Key Facts & Summary
- Lavoisier was a French chemist, philosopher, and father of modern chemistry.
- Lavoisier studied combustion and oxygen.
- His new system of chemistry led to a complete revision in the classification of elements and in chemical nomenclature.
- The scientist was arrested during the revolution and executed.
Antoine Laurent Lavoisier (1743-1794) was a French chemist born in Paris on August 26, 1743. Son of a wealthy tradesman, Lavoisier studied law together with mathematics, astronomy, botany, and chemistry at the College Mazarin. His interest in chemistry, aroused undoubtedly by his great teacher, G.F. Rouelle, surpasses his enthusiasm for a legal career. Therefore, at the age of twenty-one, although fully trained for the legal profession and admitted to the French bar, Lavoisier dedicated his life to science and by 1765 his first scientific paper was presented to the Académie des Sciences. In 1766 a paper on the lighting of the streets of Paris received a gold medal which had been offered by the Académie. The next year Lavoisier ammopaniei his former teacher, Guettard, on a trip through France on a geological survey. He gathered and studied specimens for a proposed mineralogical atlas, and in 1768 constructed the first geological chart of France. This same year he was nominated associate member of the Académie des Sciences.
In 1770 Lavoisier commenced his famous studies on combustion, and two years later deposited a sealed note with the Académie in which he recorded that sulphur and phosphorous increased in weight upon its reduction to lead.
“About eight days ago I discovered that sulfur in burning, far from losing weight, on the contrary, gains it; it is the same with phosphorus; this increase of weight arises from a prodigious quantity of air that is fixed during combustion and combines with the vapors. This discovery, which I have established by experiments, that I regard as decisive, has led me to think that what is observed in the combustion of sulfur and phosphorus may well take place in the case of all substances that gain in weight by combustion and calcination; and I am persuaded that the increase in weight of metallic calyxes is due to the same cause… This discovery seems to me one of the most interesting that has been made since Stahl and since it is difficult not to disclose something inadvertently in conversation with friends that could lead to the truth I have thought it necessary to make the present deposit to the Secretary of the Academy to await the time I make my experiments public.”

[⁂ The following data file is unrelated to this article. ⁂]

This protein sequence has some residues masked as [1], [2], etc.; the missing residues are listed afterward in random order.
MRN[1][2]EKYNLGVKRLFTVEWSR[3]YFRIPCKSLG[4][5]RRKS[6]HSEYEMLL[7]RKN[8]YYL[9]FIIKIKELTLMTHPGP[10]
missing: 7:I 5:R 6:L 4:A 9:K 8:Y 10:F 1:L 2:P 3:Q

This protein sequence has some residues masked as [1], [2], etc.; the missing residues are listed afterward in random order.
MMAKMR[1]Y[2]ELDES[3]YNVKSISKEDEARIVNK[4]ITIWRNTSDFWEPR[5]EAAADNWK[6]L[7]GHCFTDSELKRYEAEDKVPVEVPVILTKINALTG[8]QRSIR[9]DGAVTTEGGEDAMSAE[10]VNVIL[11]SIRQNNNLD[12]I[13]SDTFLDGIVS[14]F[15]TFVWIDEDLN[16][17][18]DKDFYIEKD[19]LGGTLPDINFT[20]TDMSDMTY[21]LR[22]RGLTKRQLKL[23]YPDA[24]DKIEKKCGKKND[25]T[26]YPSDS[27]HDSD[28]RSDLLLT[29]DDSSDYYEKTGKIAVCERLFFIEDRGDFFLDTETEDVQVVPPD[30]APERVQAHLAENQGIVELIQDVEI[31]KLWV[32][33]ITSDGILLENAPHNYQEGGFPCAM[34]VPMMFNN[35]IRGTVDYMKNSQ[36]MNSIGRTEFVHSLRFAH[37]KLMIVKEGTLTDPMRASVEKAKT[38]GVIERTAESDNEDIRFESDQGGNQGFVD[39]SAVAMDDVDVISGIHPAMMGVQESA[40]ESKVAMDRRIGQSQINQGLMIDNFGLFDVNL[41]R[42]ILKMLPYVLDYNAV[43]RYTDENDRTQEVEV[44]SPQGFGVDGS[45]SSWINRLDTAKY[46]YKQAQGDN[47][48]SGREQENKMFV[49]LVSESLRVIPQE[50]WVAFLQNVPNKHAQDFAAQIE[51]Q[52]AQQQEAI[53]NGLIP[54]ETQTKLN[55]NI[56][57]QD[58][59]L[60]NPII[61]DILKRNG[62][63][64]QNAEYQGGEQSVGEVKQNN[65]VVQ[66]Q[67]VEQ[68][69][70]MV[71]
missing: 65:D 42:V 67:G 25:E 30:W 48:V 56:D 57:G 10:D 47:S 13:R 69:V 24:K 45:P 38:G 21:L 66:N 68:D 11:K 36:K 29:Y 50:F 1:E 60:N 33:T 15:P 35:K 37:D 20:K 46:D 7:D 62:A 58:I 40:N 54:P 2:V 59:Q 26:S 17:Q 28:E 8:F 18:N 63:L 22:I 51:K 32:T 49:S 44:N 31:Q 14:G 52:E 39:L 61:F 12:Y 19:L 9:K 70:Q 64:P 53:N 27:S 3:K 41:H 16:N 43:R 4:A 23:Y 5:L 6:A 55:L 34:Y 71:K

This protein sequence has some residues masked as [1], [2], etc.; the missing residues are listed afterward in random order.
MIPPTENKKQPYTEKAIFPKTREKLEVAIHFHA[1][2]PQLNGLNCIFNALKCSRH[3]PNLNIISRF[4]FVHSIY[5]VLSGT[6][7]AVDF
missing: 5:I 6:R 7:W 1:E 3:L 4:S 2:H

These studies made it possible for him to propose the oxygen theory immediately following Joseph Priestley’s announcement in 1774 of the discovery of oxygen. Lavoisier’s new system of chemistry led to a complete revision in the classification of elements and in chemical nomenclature, a change which was accomplished only after several decades of bitter controversy between the pholgistians and the antiphogistians.
By 1777 Lavoisier published a full report of his new theory, giving oxygen its name (oxygène, or ‘acid producer’ since he thought, incorrectly, that oxygen was the necessary ingredient of all acids), in opposition to the name ‘dephlogisticated air’ which was used by Priestley. On June 25, 1783, he announced with P.s. Laplace, that water was a compound of hydrogen and oxygen. In the meantime, however, Henry Cavendish had already anticipated him. Lavoisier’s studies were followed by quantitative measurements on changes in weight attending the combustion of numerous organic compounds, and calculations from that of their percentage composition. Such measurements caught the fancy of the chemists, and interested them in his theories. Accordingly, in collaboration with C.L. Berthollet and other, Lavoisier published a reformed system of chemical terminology in 1787 and a complete reclassification of the elements in 1789. Lavoisier is responsible for the clear concept of ‘element’ as we understand it today. During this decade several investigations were carried out in a number of fields: liquefaction of gases, calorimetric investigations, fermentations, and the analogy between combustion and respiration in explaining the cyclical processes in animal and vegetable life.
During the progress of the chemical revolution, in which Lavoisier emerged as a victor, another revolution was proceeding in which he was destined to play a tragic role. In 1796 Lavoisier had received an appointment to the the ferme générale, a government financial body whose extortionate methods of collecting indirect taxes had gained the hatred of the Jacobins. In this position Lavoisier had done many things to improve agriculture in France, and to better social and economic conditions. From the large fortune which he had inherited he had given generously in times of famine, and he had contributed much in the interest of public health. Also, he had served on several public projects including positions as director of the government powder works in 1775, member of the provincial assembly of Orleans in 1787, commissioner of weights and measures in 1790, commissary of the treasury in 1791, and member of a committee on agriculture in 1785, in which capacity he had erected a model farm at Frechines to demonstrate the advance of scientific agriculture.